Taft Client Avoids Prison Time for Role in ‘Varsity Blues’ Scheme

On May 13, a federal judge ruled that Taft client Steven Masera would not serve prison time for his role in the ‘Varsity Blues’ college admissions scheme. Masera had served as accountant for William “Rick” Singer’s business entity and nonprofit.

While Masera had admitted to laundering $21 million in illicit funds, he did not profit nor participate in the test cheating or “side door” admissions scheme for his children. Masera pled guilty in 2019 to a charge of racketeering conspiracy in Boston federal court, cooperated with the government’s investigation, and was granted immunity.

Masera was sentenced to time already served, ordered to pay a $20,000 fine, and will remain on three years’ supervised release.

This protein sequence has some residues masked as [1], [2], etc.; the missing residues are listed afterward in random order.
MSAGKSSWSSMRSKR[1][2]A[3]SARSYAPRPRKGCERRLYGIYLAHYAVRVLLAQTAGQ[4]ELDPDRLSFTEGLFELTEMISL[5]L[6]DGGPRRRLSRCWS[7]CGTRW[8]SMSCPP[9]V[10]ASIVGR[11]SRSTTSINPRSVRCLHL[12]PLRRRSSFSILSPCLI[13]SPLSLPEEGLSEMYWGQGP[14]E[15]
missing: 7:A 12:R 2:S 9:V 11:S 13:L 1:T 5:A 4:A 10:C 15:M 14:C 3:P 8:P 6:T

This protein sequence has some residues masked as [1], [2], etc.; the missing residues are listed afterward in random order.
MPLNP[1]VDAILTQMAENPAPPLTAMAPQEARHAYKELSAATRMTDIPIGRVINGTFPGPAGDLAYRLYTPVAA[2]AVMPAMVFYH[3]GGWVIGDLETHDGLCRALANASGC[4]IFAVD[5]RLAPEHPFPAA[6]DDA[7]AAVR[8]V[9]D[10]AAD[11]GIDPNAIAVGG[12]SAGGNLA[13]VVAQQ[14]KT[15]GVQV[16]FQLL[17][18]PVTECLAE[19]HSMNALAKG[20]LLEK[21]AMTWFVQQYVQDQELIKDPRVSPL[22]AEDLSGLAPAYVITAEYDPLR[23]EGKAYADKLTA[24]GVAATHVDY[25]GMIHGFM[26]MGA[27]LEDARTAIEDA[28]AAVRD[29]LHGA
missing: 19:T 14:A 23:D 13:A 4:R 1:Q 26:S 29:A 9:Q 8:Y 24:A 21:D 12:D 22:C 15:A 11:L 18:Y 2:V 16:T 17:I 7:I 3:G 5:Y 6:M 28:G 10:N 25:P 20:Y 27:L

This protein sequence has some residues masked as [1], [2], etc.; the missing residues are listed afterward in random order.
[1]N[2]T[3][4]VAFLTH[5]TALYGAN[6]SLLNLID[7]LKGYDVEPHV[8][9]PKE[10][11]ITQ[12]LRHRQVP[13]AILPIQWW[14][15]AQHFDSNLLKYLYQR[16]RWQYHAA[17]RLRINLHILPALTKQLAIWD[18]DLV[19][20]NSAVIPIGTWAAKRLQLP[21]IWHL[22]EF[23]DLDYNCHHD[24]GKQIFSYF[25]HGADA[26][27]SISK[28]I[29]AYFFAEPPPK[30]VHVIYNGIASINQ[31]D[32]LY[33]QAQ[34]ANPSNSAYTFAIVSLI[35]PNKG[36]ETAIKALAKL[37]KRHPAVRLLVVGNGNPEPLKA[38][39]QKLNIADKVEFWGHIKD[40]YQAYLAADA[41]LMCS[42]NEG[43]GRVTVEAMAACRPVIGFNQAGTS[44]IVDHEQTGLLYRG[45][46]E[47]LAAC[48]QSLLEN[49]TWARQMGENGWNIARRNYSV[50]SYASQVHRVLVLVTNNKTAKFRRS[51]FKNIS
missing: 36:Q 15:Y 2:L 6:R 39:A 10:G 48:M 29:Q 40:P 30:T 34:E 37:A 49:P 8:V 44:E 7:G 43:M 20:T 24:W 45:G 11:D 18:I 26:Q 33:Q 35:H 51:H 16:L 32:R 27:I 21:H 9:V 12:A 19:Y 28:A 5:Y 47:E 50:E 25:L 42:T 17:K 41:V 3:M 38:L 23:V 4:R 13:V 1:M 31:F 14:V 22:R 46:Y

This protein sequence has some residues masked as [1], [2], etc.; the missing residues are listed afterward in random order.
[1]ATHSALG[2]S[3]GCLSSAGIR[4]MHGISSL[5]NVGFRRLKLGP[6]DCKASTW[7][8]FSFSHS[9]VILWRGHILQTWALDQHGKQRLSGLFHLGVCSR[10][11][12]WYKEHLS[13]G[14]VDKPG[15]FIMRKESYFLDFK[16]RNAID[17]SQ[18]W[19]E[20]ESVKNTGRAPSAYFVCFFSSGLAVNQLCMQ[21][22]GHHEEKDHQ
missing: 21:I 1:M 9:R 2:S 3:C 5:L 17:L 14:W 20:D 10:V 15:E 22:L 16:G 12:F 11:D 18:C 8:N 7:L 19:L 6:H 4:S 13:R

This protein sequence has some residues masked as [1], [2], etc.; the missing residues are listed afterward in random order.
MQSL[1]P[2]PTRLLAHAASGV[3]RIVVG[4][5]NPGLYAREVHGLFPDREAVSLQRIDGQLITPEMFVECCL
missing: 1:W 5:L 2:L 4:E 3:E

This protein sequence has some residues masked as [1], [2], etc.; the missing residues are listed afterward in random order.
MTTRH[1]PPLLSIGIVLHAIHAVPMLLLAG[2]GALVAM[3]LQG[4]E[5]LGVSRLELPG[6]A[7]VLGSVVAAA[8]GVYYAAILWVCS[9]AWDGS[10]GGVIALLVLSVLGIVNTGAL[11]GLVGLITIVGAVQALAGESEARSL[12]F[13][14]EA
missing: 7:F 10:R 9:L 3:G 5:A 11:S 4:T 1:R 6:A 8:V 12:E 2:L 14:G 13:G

Others convicted in the sweeping ‘Varsity Blues’ case have received sentences ranging from probation to 15 months behind bars. Singer has not yet been sentenced.

Masera was represented by Taft Columbus attorneys David Thomas and Kathryn Wallrabenstein.

“We are pleased with the outcome and our ability to bring this matter to a successful resolution for Mr. Masera,” said Thomas.  

Thomas is a partner in Taft’s Compliance, Investigations, and White Collar Defense practice. He advises and represents companies, executives, public officials, and other professionals who are the subject of state and federal investigations and prosecutions. Thomas is a fellow in the American College of Trial Lawyers and has tried cases before juries in state and federal courts in matters ranging from aggravated murder to corporate fraud and federal conspiracy.

Wallrabenstein is a senior associate in Taft’s Compliance, Investigations, and White Collar Defense practice. She represents individuals and entities who are being prosecuted in state and federal courts, as well as individuals and entities who are involved with government and regulatory investigations.

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